“I have thoroughly enjoyed the weekly class discussions and the case studies, but most of all I have enjoyed the interaction with other local government employees and with the master’s degree students in this course. The class has helped renew my spirit and my love for local government management, and I plan to continue to use many of the concepts learned during this semester in my future years as a manager.”

In-career students include local government managers, assistant directors, department heads, budget and policy analysts, engineers, and planners, as well as other professionals from operating departments of local governments.

Several Certificate earning students have received career promotions since being awarded the Certificate.

Non-degree candidates may apply for admission to the certificate program using the Virginia Tech Graduate School’s online application system found under “Admissions” at

Interested students must submit an official copy of their college transcript or diploma documenting receipt of a bachelor’s degree from a regionally accredited college or university with an acceptable grade point average mailed to the Virginia Tech Graduate School as part of the application process. Please contact us for specific instructions on applying online.

Application deadlines are as follows:

Fall: August 1st
Spring: January 1st
Summer: May 1st

Students who complete the graduate certificate are encouraged to continue their studies on their own in a master’s program at Virginia Tech. The credits earned as part of this certificate may be applied to the Master of Public Administration (MPA) degree. CPAP offers the MPA Program in Blacksburg, Alexandria, and Richmond, Virginia. Students who successfully complete all four courses in the Certificate program with a B average or better are not required to submit entrance test scores such as the GRE when applying for degree status to CPAP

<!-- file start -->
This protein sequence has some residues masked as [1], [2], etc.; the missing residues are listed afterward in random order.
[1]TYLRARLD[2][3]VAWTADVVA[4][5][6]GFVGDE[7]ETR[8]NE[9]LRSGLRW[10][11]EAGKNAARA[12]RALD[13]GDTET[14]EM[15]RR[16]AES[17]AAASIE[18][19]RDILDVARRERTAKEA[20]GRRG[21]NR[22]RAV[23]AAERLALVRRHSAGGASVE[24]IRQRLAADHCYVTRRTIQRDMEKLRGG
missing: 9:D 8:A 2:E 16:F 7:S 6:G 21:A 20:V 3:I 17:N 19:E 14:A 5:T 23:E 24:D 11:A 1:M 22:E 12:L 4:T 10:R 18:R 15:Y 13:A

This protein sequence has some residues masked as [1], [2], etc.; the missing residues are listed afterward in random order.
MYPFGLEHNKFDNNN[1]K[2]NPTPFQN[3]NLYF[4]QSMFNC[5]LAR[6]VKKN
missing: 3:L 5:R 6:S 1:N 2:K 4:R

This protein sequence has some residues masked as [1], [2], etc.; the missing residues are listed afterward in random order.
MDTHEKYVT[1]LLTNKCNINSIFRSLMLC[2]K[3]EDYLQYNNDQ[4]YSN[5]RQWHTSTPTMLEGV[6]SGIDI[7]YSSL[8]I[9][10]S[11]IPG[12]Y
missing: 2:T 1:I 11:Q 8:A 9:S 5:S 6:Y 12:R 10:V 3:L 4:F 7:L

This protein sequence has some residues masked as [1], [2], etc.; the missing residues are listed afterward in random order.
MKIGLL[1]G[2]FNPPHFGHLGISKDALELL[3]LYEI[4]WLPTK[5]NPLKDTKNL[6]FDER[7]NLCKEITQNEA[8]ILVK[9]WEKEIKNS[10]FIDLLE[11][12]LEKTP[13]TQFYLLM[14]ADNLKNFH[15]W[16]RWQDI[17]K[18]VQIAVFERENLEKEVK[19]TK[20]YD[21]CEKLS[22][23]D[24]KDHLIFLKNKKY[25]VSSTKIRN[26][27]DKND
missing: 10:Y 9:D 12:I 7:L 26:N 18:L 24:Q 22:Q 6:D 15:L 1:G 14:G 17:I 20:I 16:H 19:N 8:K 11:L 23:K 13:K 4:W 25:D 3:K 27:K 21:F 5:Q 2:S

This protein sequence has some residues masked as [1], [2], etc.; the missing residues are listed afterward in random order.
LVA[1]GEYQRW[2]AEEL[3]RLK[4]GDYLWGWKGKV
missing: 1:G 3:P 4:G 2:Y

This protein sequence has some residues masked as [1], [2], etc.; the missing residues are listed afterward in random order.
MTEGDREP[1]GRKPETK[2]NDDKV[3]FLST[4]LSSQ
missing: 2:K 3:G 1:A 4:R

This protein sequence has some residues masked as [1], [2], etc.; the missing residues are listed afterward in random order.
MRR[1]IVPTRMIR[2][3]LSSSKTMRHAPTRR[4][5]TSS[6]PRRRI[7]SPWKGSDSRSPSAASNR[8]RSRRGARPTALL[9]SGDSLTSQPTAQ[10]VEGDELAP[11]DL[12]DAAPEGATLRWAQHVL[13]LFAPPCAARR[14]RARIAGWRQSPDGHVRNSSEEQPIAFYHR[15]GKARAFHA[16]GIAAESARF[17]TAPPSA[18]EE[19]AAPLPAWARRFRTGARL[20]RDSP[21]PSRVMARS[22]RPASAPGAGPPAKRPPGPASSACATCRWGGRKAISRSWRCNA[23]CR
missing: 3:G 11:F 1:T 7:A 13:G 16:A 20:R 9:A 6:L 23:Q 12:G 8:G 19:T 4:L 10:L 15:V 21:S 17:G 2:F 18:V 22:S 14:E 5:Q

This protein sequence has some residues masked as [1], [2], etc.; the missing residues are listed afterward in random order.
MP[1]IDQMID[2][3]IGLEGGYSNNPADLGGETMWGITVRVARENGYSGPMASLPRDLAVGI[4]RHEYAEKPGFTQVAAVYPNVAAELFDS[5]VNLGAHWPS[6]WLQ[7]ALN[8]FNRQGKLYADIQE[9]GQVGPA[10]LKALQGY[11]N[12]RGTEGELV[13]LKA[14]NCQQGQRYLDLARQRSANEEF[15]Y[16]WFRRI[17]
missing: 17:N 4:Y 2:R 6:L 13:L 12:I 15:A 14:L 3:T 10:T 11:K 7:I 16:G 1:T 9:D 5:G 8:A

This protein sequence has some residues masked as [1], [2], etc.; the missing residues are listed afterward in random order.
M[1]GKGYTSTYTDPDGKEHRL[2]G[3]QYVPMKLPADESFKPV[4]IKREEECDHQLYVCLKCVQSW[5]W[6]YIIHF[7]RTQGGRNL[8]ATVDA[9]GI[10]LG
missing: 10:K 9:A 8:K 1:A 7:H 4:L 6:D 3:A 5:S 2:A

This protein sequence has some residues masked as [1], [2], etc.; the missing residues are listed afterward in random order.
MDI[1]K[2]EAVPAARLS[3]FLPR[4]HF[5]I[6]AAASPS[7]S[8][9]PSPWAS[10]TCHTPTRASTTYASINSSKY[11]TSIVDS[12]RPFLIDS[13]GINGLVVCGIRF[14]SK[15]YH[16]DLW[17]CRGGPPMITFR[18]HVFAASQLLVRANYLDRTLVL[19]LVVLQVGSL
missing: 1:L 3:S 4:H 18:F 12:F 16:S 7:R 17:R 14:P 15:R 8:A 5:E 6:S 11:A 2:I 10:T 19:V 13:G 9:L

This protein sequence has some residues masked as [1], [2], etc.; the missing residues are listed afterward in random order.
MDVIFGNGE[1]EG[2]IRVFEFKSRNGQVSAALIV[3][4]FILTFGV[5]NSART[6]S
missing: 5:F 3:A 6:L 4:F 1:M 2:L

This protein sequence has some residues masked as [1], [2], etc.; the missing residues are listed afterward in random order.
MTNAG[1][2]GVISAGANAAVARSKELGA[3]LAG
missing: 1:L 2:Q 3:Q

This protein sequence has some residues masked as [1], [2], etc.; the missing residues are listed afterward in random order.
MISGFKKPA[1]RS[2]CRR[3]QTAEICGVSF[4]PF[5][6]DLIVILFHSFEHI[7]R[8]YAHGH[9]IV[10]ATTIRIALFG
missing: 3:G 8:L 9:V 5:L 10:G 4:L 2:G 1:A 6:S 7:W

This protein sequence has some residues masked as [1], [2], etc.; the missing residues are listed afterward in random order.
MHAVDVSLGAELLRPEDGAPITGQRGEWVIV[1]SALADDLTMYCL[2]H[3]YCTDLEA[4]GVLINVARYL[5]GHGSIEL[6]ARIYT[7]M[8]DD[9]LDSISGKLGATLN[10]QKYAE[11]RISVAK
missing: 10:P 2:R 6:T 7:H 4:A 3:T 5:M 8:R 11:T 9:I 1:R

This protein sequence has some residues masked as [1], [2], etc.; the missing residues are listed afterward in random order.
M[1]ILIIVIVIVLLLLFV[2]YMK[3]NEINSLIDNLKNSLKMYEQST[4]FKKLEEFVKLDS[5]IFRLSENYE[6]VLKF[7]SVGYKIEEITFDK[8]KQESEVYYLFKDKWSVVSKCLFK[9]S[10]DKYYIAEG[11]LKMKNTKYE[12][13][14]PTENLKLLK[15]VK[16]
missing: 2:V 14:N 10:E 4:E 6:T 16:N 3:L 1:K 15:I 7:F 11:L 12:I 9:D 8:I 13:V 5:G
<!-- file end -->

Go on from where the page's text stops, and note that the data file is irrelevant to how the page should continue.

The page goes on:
The University Bursar is responsible for all tuition, fees, and student accounts. Their website contains extensive details on topics such as tuition and fees, deadlines, payment instructions, refunds, penalties, tax information, and more.

Tuition is applied at the time a student if officially registered in a course. Regardless of attendance or performance, students are responsible for tuition payment unless a formal request is made to be withdrawn and proper paperwork is submitted and approved. Tuition refunds follow a sliding scale.

Payment – Application fees (non-refundable) must be made before applications are processed. Graduate students may pay online by credit card or check. Students in courses awarding university credit will receive a bill via e-mail from the University Bursar for tuition and fees. Payments can be made by check, by money order, or online by credit card.